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Considering the price, his mistake was in not taking immediate possession.
 

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i supose it coulda happened in vietnam , there were a few there early on , but i think it would be a mark of character as long as its not destructive[you said hardly noticeable] so a good conversation starter
It's a great conversation starter, let me join in. I was in South Korea 61-62 and the M-1 Garand was my issue weapon. I don't remember anybody, from basic training on, telling me to hit the stock or the buttplate or my helmet with the pointy ends of a clip. That sounds like some kind of a trick out of a John Wayne movie, looks really cool. (Oh, and I never remember me or anybody else having a misfire because we didn't do it...in fact I remember no misfires at all).

Now, I don't know what the troops in the ROK Army we're doing. Maybe they were.

In my three years of active duty with the M-1, I don't remember ever seeing any of the kind of marks on a gunstock like you're talking about.

Think about it. If that was done everytime before a clip was loaded, what do you think the stock would look like? And US soldiers are liable to pay for any damage they do to government equipment because of misuse.
 

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i might have to add in this discussion that most of the service men were loading these rifles in the duress of battle and cared little for the "beauty" of their rifle. also most of the people in that time period cared little for the physical appearance of something but more for its physical function. honestly if they are old dings and dents caused by seating he rounds in a clip i wouldn't care, i kind of like my rifles like that. if, however, it is a fresh set of dings on a 10k rifle, i would be more than pissed; i would be absolutely livid! that kind of behavior is inexcusable especially when you are at the range and have all the time in the world to seat the rounds in a clip. what a different world we live in as compared to 60 years ago...
 

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i might have to add in this discussion that most of the service men were loading these rifles in the duress of battle and cared little for the "beauty" of their rifle. also most of the people in that time period cared little for the physical appearance of something but more for its physical function.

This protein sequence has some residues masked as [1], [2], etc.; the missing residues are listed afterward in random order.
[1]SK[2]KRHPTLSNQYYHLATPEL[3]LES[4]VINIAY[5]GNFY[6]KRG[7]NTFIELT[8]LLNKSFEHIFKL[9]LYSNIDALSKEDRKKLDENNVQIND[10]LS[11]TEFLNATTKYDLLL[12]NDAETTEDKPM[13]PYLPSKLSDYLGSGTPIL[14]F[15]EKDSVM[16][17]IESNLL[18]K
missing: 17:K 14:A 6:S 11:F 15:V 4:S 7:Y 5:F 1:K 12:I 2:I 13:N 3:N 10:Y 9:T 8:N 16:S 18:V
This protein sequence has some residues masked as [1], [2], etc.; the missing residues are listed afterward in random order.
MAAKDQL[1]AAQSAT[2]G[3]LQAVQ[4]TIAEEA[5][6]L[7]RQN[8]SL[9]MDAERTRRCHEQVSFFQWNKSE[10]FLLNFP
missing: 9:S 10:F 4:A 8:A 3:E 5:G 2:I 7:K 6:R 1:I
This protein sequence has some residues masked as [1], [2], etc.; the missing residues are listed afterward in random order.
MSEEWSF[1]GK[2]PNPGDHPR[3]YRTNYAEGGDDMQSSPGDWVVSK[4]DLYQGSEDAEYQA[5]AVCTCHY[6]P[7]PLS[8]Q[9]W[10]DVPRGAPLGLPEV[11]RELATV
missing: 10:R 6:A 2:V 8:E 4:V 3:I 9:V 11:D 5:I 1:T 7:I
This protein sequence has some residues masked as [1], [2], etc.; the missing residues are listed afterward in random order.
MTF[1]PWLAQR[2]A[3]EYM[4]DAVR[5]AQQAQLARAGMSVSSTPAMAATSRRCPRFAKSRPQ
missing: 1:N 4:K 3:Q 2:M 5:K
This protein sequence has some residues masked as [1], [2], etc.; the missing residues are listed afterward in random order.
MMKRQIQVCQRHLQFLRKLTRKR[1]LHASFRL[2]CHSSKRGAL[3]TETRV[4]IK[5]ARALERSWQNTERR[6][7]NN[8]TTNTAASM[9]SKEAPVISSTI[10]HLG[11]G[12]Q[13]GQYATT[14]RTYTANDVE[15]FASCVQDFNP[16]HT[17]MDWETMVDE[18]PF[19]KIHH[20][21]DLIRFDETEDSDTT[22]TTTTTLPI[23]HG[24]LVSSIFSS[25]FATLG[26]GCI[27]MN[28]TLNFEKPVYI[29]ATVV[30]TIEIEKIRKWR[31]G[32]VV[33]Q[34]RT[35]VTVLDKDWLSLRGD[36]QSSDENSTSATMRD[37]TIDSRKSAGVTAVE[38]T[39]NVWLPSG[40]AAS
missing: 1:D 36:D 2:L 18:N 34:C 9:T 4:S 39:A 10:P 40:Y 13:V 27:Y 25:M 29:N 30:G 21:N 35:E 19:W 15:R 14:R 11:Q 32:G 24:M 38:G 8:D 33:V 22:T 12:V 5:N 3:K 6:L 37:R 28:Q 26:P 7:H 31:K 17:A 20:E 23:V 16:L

That's a good story. In the "duress of battle" did you stop to tap your clip before loading it?

Didn't think so. Because you don't need to do that with an M-1 Garand.

How many M-1s issued were actually used in battle, fantasy or reality?

Back to the "collector's" story. Since when did the US Army allow discharged soldiers to go home with their M-1 Garands? The military budget doesn't allow it, and on some level ever since the American Civil War, it must be illegal.

Now the WWII geezer may have had one sitting around his room, bought it for memories, they weren't then and aren't now that hard to get. And he was probably happy as hell for his one day of newspaper fame and followup by the collector...and his son got in on it too. This is fun, play it up.
 

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Gotta chime in for Coldwood's side. I was issued an M1 at Parris Island in 1959. NEVER (IIRC) was told to seat bullets. Neither on the rifle nor butt plate.
Carried one for three years and was issued an M14 in 1962. Carried it until 1963.

The first time I saw someone 'seating' bullets was a 'Nam war movie and they smacked their helmets with M16 mags. I liked that and do it now with my Bushy mags against any thing except my head. That hurts and damages my head even more.

If we'd scratched that rifle, we'd been sleeping with it for quite awhile. Or worse.
 

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Ping! :D

What I do love is that "Ping!" (when the empty clip flies loose) that tells everybody within a hundred yards that you're out of ammo and fumbling for another clip :D
 

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Quite a few Garands and carbines went to Nam. SF issued them to the folks they trained. At least that is what they showed us in the training films I saw in the early 70s.